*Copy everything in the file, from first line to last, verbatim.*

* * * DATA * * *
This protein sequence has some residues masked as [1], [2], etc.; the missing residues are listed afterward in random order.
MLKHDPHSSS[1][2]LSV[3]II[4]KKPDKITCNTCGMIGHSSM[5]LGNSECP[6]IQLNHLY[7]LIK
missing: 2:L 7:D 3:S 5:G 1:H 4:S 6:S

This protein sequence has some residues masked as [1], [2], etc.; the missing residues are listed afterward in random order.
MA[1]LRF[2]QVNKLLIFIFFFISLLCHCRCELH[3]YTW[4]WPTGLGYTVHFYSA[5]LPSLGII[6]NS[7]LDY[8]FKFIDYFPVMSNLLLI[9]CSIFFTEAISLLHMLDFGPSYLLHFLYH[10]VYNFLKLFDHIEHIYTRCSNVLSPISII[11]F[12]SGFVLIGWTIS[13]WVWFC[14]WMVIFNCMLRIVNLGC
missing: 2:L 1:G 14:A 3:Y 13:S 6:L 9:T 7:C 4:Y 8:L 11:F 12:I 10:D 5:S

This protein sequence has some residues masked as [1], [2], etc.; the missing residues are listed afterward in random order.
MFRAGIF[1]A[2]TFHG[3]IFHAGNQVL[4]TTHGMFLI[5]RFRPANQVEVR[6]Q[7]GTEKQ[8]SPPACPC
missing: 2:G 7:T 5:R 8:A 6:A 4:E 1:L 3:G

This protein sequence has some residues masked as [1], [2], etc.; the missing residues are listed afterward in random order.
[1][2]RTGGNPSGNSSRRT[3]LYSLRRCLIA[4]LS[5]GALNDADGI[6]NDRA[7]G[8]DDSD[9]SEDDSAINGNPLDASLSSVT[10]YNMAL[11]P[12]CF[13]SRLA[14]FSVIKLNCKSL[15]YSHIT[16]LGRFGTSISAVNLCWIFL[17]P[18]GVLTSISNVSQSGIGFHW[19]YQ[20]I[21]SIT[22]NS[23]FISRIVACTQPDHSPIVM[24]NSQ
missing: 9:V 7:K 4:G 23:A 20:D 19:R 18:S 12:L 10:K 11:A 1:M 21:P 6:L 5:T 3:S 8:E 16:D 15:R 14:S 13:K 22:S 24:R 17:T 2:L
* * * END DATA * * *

This protein sequence has some residues masked as [1], [2], etc.; the missing residues are listed afterward in random order.
MLKHDPHSSS[1][2]LSV[3]II[4]KKPDKITCNTCGMIGHSSM[5]LGNSECP[6]IQLNHLY[7]LIK
missing: 2:L 7:D 3:S 5:G 1:H 4:S 6:S

This protein sequence has some residues masked as [1], [2], etc.; the missing residues are listed afterward in random order.
MA[1]LRF[2]QVNKLLIFIFFFISLLCHCRCELH[3]YTW[4]WPTGLGYTVHFYSA[5]LPSLGII[6]NS[7]LDY[8]FKFIDYFPVMSNLLLI[9]CSIFFTEAISLLHMLDFGPSYLLHFLYH[10]VYNFLKLFDHIEHIYTRCSNVLSPISII[11]F[12]SGFVLIGWTIS[13]WVWFC[14]WMVIFNCMLRIVNLGC
missing: 2:L 1:G 14:A 3:Y 13:S 6:L 9:T 7:C 4:Y 8:L 11:F 12:I 10:D 5:S

This protein sequence has some residues masked as [1], [2], etc.; the missing residues are listed afterward in random order.
MFRAGIF[1]A[2]TFHG[3]IFHAGNQVL[4]TTHGMFLI[5]RFRPANQVEVR[6]Q[7]GTEKQ[8]SPPACPC
missing: 2:G 7:T 5:R 8:A 6:A 4:E 1:L 3:G

This protein sequence has some residues masked as [1], [2], etc.; the missing residues are listed afterward in random order.
[1][2]RTGGNPSGNSSRRT[3]LYSLRRCLIA[4]LS[5]GALNDADGI[6]NDRA[7]G[8]DDSD[9]SEDDSAINGNPLDASLSSVT[10]YNMAL[11]P[12]CF[13]SRLA[14]FSVIKLNCKSL[15]YSHIT[16]LGRFGTSISAVNLCWIFL[17]P[18]GVLTSISNVSQSGIGFHW[19]YQ[20]I[21]SIT[22]NS[23]FISRIVACTQPDHSPIVM[24]NSQ
missing: 9:V 7:K 4:G 23:A 20:D 19:R 18:S 12:L 10:K 11:A 1:M 21:P 6:L 5:T 3:S 8:E 16:D 15:R 14:S 13:K 22:S 24:R 17:T 2:L